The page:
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3 local professors to get US honors

Obama to confer national medals

BARRY MAZUR — This Harvard academic started his career studying the structure of space.

President Obama has named three local professors — a biological oceanographer, a mathematician, and a biomedical engineer — as recipients of top national scientific awards.

Robert Langer of the Massachusetts Institute of Technology will receive the National Medal of Technology and Innovation, and Sallie Chisholm, also of MIT, and Barry Mazur of Harvard University will be honored with the National Medal of Science in a ceremony at the White House early this year.

Twelve researchers will receive the National Medal of Science and 11 inventors will be awarded the National Medal of Technology and Innovation.

SALLIE CHISHOLM — It is unusual for oceanographers to receive this honor, MIT’s Chisholm said.

“I am proud to honor these inspiring American innovators,” Obama said in a statement. “They represent the ingenuity and imagination that has long made this nation great — and they remind us of the enormous impact a few good ideas can have when these creative qualities are unleashed in an entrepreneurial environment.”


This is not the first time that Langer has received one of the awards. In 2007, President George W. Bush awarded him the National Medal of Science.

“It’s not a usual occurrence,” Langer said of winning both awards. “I’m very, very honored.”

Langer has published about 1,200 research papers and holds more than 800 scientific patents, according to MIT.

His research has resulted in the development of polymer-based drug delivery systems, which enable drugs to be continuously released in the body over a prolonged period.

Langer’s research led to the first FDA-approved treatment for brain cancer in 20 years, in which chemotherapy is directly administered to the tumor, Langer said. His scientific discoveries have also formed the basis for creating artificial skin for burn victims.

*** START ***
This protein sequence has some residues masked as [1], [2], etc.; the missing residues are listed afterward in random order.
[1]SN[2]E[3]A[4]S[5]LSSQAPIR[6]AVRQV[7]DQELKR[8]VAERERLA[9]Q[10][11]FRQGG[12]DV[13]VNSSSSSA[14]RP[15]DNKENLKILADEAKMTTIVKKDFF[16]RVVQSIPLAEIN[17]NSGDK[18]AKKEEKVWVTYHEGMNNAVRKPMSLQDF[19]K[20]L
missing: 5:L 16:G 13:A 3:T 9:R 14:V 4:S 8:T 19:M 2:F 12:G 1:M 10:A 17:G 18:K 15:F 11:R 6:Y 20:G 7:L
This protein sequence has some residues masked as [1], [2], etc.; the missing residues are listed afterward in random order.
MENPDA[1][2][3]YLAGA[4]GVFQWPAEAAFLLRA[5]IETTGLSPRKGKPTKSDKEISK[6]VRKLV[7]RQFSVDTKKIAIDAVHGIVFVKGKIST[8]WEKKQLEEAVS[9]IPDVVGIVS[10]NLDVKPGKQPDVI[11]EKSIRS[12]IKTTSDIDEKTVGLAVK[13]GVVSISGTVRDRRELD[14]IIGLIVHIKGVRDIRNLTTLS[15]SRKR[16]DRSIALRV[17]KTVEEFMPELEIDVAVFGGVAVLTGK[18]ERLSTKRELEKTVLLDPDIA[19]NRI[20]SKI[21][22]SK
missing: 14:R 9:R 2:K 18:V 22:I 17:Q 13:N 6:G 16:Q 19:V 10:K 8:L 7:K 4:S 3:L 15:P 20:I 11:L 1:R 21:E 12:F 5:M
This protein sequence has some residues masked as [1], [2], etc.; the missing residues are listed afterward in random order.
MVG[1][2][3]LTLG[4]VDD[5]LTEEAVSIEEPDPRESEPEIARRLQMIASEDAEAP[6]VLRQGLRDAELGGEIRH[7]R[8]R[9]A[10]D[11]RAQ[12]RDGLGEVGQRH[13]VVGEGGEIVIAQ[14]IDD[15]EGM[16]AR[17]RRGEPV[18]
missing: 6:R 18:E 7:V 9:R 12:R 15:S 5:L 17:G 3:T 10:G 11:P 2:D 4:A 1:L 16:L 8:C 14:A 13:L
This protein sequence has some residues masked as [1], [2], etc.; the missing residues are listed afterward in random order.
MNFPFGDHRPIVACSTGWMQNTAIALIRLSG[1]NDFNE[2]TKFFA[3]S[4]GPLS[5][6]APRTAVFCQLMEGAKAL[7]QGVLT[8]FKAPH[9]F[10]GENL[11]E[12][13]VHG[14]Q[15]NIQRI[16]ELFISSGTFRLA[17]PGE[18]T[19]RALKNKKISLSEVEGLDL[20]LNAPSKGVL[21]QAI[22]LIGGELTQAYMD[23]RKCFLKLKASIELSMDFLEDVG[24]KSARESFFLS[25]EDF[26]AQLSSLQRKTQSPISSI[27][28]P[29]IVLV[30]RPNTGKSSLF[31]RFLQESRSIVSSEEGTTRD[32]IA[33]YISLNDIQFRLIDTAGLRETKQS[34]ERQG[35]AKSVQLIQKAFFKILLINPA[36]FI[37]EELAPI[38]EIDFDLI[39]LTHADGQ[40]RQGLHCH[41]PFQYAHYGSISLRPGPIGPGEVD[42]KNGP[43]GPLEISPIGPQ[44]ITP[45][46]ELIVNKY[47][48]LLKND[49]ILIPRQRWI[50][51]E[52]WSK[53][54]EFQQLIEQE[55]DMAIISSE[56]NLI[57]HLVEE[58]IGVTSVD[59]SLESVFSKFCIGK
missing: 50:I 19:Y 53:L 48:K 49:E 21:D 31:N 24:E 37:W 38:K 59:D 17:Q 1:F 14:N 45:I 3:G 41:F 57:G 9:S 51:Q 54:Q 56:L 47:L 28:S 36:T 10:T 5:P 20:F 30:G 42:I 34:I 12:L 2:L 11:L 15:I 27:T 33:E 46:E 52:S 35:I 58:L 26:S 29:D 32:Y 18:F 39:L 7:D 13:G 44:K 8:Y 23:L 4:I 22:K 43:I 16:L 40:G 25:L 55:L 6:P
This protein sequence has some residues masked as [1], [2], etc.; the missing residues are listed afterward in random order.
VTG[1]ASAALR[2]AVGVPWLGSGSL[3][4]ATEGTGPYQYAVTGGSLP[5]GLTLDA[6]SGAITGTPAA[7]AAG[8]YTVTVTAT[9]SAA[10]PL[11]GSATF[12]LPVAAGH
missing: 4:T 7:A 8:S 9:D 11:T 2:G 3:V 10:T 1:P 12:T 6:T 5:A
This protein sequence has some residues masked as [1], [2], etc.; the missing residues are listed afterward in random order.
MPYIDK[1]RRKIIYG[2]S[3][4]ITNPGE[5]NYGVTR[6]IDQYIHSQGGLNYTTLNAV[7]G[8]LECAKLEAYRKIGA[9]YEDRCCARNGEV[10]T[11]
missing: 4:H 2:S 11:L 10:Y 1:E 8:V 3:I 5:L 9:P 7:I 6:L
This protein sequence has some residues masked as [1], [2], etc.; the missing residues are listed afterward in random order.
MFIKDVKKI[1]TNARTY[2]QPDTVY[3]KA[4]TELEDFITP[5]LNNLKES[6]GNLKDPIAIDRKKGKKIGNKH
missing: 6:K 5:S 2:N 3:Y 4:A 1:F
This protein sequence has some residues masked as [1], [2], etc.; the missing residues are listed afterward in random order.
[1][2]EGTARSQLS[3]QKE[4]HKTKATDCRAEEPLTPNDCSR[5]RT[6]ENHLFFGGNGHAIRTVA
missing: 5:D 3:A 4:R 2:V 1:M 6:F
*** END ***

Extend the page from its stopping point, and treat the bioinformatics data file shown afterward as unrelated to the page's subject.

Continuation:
Langer, 64, is one of the few people — and the youngest, at age 43 — elected to all three US National Academies, according to MIT.

In 1988, Chisholm was part of a team that uncovered the smallest and most plentiful photosynthetic organism, called ocean phytoplankton Prochlorococcus, according to MIT. These plankton can produce up to half the oxygen in some parts of the ocean.


ROBERT LANGER — The two-time award recipient from MIT said he is “very, very honored.”

“Sallie ‘Penny’ Chisholm is a distinguished biological oceanographer whose studies of the dominant photosynthetic organisms in the sea have revolutionized our understanding of life in the world’s oceans,” MIT said in a statement.

Chisholm, 65, said it is unusual for oceanographers to receive the award. She said she felt humbled when reading the list of scientists and innovators being honored.

“It’s humbling, but very exciting,” said Chisholm.

She has received numerous awards, including the Ruth Patrick Award from the American Society of Limnology and Oceanography and the Darbaker Prize from the Botanical Society of America.

Mazur, who is 75, said he had no idea he was in the running for the National Medal of Science until he was contacted by the White House by e-mail. Although Mazur said he was confused at first, he said he was overjoyed when he found out that he had been chosen for the medal.

“Thrilled, I was absolutely thrilled,” he said.

Mazur said he started his career as a topologist, study­ing the structure of space. He transitioned to studying the theoretical side of number theory, a subject he has researched for nearly 50 years.

Mazur said his love of mathematics began at the age of 10, when he was curious about radio waves. He thought that learning about math would help him to better understand the link between his radio station’s transmitter and the home radio receiver.


He has received a number of awards, including the Veblen Prize and Cole Prize from the American Mathematical Society and the Chauvenet Prize from the Mathematical Association of America, according to Harvard.

Langer said he is looking forward to the ceremony and the opportunity to talk with Obama, whom he met at Northwestern University’s commencement exercises in 2006.

The president later wrote about his interaction with Langer in his book “The Audacity of Hope,” writing that “Langer isn’t just an ivory tower academic.”

Although Langer has received more than 200 major national and international awards, he said his mission in life is to make discoveries that will help people.

“Things that make people live happier, healthier lives,” he said. “[That’s] the thrust of what we’ve done.”

Katherine Landergan can be reach­ed at